The American Aviation Authority FAA determines the actual passenger dimensions of today. This aims to adjust the seat width and seat pitch angle to requirements for better cabin dimensions. Thus, evacuations in emergency situations will always be carried out within the stipulated time.
The FAA has set up a public hearing by November to ask U.S. passengers their seat size needs in writing. The FAA determined that the evacuation tests required for aircraft certification no longer reflect their suitability for actual passengers.
Due to safety and risk of injury; children, the elderly, the sick, and the disabled are not allowed to participate in these tests as test subjects.
There is an evacuation time of 90 seconds in case of emergency.
All commercial aircraft should be able to evacuate more than half of the passengers from emergency exits within 90 seconds. Only pilots are evacuated on their way from the cockpit through skylights or side windows. In recent years, many airlines have made the available space on board the plane increasingly cramped for passengers. They explain the reason for this as costs.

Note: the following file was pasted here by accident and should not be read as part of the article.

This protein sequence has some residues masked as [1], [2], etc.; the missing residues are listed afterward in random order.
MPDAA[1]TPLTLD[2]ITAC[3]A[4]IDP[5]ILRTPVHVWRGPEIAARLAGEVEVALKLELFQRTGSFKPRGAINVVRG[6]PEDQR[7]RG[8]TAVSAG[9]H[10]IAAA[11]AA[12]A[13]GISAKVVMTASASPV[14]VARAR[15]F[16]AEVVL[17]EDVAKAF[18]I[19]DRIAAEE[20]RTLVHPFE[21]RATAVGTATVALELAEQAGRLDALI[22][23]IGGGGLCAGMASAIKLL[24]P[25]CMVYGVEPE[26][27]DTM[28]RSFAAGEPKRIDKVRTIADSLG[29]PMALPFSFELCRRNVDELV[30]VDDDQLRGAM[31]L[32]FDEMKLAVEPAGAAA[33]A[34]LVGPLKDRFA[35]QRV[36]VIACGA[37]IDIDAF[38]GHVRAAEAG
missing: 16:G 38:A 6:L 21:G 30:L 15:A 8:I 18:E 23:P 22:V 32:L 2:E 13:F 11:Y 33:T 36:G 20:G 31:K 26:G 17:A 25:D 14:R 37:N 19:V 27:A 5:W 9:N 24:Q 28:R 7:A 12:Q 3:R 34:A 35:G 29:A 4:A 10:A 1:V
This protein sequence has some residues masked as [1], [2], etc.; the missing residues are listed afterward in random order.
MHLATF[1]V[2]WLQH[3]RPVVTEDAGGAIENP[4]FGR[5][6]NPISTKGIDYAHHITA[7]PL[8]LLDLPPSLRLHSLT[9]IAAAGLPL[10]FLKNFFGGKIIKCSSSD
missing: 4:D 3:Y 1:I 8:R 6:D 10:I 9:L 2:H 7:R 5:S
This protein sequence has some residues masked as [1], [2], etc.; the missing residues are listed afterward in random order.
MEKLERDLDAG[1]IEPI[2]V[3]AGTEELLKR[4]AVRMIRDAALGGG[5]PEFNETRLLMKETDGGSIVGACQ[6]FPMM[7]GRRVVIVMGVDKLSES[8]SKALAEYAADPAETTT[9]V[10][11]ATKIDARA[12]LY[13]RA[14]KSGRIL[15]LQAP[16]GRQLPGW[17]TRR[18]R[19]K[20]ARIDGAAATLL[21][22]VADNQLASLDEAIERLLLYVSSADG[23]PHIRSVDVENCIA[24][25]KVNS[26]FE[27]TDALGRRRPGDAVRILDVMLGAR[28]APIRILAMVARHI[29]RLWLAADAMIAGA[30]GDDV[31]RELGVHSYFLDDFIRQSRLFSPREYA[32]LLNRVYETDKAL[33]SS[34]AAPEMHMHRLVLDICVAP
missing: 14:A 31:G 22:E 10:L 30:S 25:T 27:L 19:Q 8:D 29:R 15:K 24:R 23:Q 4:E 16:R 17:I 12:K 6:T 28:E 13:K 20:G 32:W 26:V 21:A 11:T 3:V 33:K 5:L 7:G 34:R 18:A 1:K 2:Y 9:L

In some cases, the distance between the rows of seats has been reduced by 28 inches. Many overweight passengers no longer fit in regular seats, even in terms of seat width, and can only sit in very uncomfortable or even medically suspect positions.
This also limits the seating comfort of those sitting directly next to you. Airplane congestion is exacerbated by more carry-on luggage in the cabin, as airlines usually only allow luggage storage for an additional fee.